Mike and Mary Anne do their jobs well. Too well, in fact, as they dig themselves a hole so deep they can’t get out. A classic dilemma, and one we’ve all experienced as children and adults. I am not a golfer, but  Mike Mulligan gets a mulligan, a do-over. He and his steam shovel get a second chance in Popperville.

The best authors engage our imaginations as we empathize and identify with their characters. I’m not Mike Mulligan, the little boy standing over the hole, or even Dickie Birkenbush, the author’s neighbor credited in the book with the solution to the problem.

I’m Mary Anne! Don’t let her name fool you. Mary Anne’s a girl who loves to get dirty digging in the dirt. She’s a boy’s girl. The kind of girl that would go outside and join a game of pickle, ride a bike through the middle of a deep puddle, talk Red Sox baseball, or “play cars” using real Matchboxes in my imaginary town beside the driveway on Nanumet Drive.

Today, Burton’s Mary Anne is an inspiration to readers and writers and an example of our human ingenuity. When people have something that no longer works as it was intended, it can be repurposed to make something new. It’s called upcycling, but I like to think of it as a work of art, just like my favorite children’s book, written in 1939.

I take Mary Anne down from the shelf every once in a while. Susan and I are child free, but we still read children’s books, often aloud, to each other. (The Plot Chickens, by Mary Jane and Herm Auch is the latest we recommend.) There is no higher praise for literature then putting it into new hands, so I gave the book to my co-worker Laura to add to her baby’s library. Rereading it again to write this review, I found some wonderful memories of dad, mom, Mary Anne, and myself. I’m continually amazed at how reading fills our imaginations, inspires learning, and shapes our identity no matter our age.
This is not the end, check out my upcycled leg!
Check out Alan's Blog, Stump: The Librarian.


  1. Oh, my STARS!!!! I LOVE this book!!! It's one of the few children's books I didn't pack away, and I know exactly where it is.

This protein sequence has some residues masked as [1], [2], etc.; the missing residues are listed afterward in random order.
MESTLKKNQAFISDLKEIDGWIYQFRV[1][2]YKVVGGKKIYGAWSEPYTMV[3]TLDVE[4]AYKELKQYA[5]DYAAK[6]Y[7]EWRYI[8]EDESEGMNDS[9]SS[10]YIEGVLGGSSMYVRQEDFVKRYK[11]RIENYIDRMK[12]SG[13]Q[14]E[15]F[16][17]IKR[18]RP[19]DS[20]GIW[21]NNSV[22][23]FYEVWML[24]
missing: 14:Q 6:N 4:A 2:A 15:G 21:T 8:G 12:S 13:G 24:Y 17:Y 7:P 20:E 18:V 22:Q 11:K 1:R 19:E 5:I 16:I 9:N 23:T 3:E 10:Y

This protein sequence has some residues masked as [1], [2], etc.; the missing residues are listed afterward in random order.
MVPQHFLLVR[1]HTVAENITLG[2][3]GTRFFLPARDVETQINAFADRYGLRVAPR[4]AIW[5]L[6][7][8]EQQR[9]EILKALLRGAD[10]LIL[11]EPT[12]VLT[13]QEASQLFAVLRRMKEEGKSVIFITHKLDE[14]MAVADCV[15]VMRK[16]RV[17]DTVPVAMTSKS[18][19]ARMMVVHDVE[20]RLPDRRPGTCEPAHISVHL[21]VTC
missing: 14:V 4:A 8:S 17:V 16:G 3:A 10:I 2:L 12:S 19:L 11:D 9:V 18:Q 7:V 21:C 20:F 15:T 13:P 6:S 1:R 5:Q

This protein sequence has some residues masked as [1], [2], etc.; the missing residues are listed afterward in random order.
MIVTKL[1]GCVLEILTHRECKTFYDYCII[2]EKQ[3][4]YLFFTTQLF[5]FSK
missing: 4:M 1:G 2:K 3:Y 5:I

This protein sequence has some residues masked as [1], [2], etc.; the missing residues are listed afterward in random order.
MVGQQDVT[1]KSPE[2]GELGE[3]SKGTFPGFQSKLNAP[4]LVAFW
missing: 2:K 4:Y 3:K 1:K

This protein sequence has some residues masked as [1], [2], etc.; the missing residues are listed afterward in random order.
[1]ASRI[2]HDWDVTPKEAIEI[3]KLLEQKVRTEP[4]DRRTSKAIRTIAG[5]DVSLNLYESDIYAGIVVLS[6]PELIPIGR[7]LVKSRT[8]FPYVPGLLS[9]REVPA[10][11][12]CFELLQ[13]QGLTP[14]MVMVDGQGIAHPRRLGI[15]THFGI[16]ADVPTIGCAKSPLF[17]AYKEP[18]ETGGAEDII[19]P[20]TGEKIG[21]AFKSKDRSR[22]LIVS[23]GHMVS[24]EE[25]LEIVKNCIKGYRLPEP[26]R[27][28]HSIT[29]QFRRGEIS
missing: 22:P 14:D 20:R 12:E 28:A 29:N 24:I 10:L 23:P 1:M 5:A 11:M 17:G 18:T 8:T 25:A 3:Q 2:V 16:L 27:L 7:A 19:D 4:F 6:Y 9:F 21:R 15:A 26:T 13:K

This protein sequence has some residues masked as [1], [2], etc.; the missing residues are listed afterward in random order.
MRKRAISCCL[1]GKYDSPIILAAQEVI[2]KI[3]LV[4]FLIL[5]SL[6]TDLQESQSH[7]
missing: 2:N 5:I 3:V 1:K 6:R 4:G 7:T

Captain Kangaroo used to read it to me on the TV and I sat mesmerized. I don't know exactly why. Maybe it was the Southern double name thing of Mary Anne and my name, Leslie Anne, but I adored Mary Anne and was heartbroken every time she was stuck in that hole! As a teacher, I read this book to my classes and they also loved it, although I had to explain what a furnace and a basement was to the Southern Gulf Coast children!

    What a great and profound connection to Alan's legs! Wow! I'll adore this story for an entirely new reason now. Thanks for the fabulous review Alan!

    1. Another classic read-aloud in Miss Leslie Anne's Kindergarten class! Too funny about using the book to introduce new "vocabulary" such as furnace and basement.

  2. Alan, this is fabulous! I don't recall reading this book as a child, but, you've made me want to read more children's books as an adult. Great review.

    1. A girl can learn a lot from hanging out in the children's section of the library. You've given me a great idea for a future post. Thanks!

  3. Awe, what sweet wonderful memories you have brought back to me! This was my son's favorite book when he was a little boy. I have so many fond memories of reading this book to him while he sat in my lap snuggling, those were the sweetest times! He even had a little Mary Ann that sat on a shelf until recently when we cleaned out to paint.

    Debbie @ Flower Child Designs

    1. How sweet! I can just envision you reading this aloud to Alex.

  4. I'm afraid I'm not familiar with this book, though the illustration style definitely strike a chord. Alan definitely has a way with words and gave me so much insight into him as well as the book. I'm definitely going to have to look up this selection the next time I'm in the library or bookstore. Thanks Alan and thanks Karyn!

    1. Alan did a great job proving that children's books are for reader's of all ages. Thanks for your comment CraftyHope!